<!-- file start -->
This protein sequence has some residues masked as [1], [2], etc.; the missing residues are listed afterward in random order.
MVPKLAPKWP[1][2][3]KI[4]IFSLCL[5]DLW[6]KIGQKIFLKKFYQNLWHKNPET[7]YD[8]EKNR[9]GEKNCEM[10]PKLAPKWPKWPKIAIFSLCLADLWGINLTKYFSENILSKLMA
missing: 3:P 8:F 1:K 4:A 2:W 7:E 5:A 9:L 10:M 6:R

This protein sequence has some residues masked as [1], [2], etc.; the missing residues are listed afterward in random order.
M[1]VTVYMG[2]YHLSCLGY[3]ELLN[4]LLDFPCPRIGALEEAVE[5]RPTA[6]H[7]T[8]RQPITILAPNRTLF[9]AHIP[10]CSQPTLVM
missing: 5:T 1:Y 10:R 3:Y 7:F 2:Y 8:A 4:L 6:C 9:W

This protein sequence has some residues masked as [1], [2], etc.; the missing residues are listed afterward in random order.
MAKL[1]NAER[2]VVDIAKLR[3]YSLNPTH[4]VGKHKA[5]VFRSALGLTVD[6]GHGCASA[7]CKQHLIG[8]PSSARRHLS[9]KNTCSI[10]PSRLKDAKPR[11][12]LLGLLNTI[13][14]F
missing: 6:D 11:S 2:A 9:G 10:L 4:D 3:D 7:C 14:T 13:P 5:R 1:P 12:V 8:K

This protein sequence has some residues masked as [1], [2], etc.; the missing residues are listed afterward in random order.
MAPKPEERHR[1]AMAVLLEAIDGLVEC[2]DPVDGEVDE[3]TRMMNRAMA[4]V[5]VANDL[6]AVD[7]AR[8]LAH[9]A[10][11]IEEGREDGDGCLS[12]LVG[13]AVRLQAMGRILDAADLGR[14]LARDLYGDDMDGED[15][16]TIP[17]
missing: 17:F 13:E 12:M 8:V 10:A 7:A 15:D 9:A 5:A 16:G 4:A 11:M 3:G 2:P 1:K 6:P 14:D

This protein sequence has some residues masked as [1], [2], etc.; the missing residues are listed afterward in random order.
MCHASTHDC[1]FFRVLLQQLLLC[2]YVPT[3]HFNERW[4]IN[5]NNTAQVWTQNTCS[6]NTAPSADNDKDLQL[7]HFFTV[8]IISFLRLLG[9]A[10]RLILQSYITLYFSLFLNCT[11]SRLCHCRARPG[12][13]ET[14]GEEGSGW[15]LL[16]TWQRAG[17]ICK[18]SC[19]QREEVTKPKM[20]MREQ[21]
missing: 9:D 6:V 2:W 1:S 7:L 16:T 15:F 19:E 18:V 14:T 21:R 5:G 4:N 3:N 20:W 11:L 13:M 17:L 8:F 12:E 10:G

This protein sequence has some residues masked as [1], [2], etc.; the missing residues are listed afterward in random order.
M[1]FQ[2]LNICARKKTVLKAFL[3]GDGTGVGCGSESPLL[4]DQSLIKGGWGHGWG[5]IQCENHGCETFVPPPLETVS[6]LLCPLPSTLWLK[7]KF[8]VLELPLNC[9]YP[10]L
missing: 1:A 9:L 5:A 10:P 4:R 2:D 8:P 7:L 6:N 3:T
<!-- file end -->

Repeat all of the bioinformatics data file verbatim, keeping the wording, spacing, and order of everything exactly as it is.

This protein sequence has some residues masked as [1], [2], etc.; the missing residues are listed afterward in random order.
MVPKLAPKWP[1][2][3]KI[4]IFSLCL[5]DLW[6]KIGQKIFLKKFYQNLWHKNPET[7]YD[8]EKNR[9]GEKNCEM[10]PKLAPKWPKWPKIAIFSLCLADLWGINLTKYFSENILSKLMA
missing: 3:P 8:F 1:K 4:A 2:W 7:E 5:A 9:L 10:M 6:R

This protein sequence has some residues masked as [1], [2], etc.; the missing residues are listed afterward in random order.
M[1]VTVYMG[2]YHLSCLGY[3]ELLN[4]LLDFPCPRIGALEEAVE[5]RPTA[6]H[7]T[8]RQPITILAPNRTLF[9]AHIP[10]CSQPTLVM
missing: 5:T 1:Y 10:R 3:Y 7:F 2:Y 8:A 4:L 6:C 9:W

This protein sequence has some residues masked as [1], [2], etc.; the missing residues are listed afterward in random order.
MAKL[1]NAER[2]VVDIAKLR[3]YSLNPTH[4]VGKHKA[5]VFRSALGLTVD[6]GHGCASA[7]CKQHLIG[8]PSSARRHLS[9]KNTCSI[10]PSRLKDAKPR[11][12]LLGLLNTI[13][14]F
missing: 6:D 11:S 2:A 9:G 10:L 4:D 3:D 7:C 14:T 13:P 5:R 1:P 12:V 8:K

This protein sequence has some residues masked as [1], [2], etc.; the missing residues are listed afterward in random order.
MAPKPEERHR[1]AMAVLLEAIDGLVEC[2]DPVDGEVDE[3]TRMMNRAMA[4]V[5]VANDL[6]AVD[7]AR[8]LAH[9]A[10][11]IEEGREDGDGCLS[12]LVG[13]AVRLQAMGRILDAADLGR[14]LARDLYGDDMDGED[15][16]TIP[17]
missing: 17:F 13:E 12:M 8:V 10:A 7:A 15:D 9:A 5:A 16:G 4:A 11:M 3:G 2:P 1:K 6:P 14:D

This protein sequence has some residues masked as [1], [2], etc.; the missing residues are listed afterward in random order.
MCHASTHDC[1]FFRVLLQQLLLC[2]YVPT[3]HFNERW[4]IN[5]NNTAQVWTQNTCS[6]NTAPSADNDKDLQL[7]HFFTV[8]IISFLRLLG[9]A[10]RLILQSYITLYFSLFLNCT[11]SRLCHCRARPG[12][13]ET[14]GEEGSGW[15]LL[16]TWQRAG[17]ICK[18]SC[19]QREEVTKPKM[20]MREQ[21]
missing: 9:D 6:V 2:W 1:S 7:L 16:T 15:F 19:E 18:V 14:T 21:R 5:G 4:N 3:N 20:W 11:L 13:M 17:L 8:F 12:E 10:G

This protein sequence has some residues masked as [1], [2], etc.; the missing residues are listed afterward in random order.
M[1]FQ[2]LNICARKKTVLKAFL[3]GDGTGVGCGSESPLL[4]DQSLIKGGWGHGWG[5]IQCENHGCETFVPPPLETVS[6]LLCPLPSTLWLK[7]KF[8]VLELPLNC[9]YP[10]L
missing: 1:A 9:L 5:A 10:P 4:R 2:D 8:P 7:L 6:N 3:T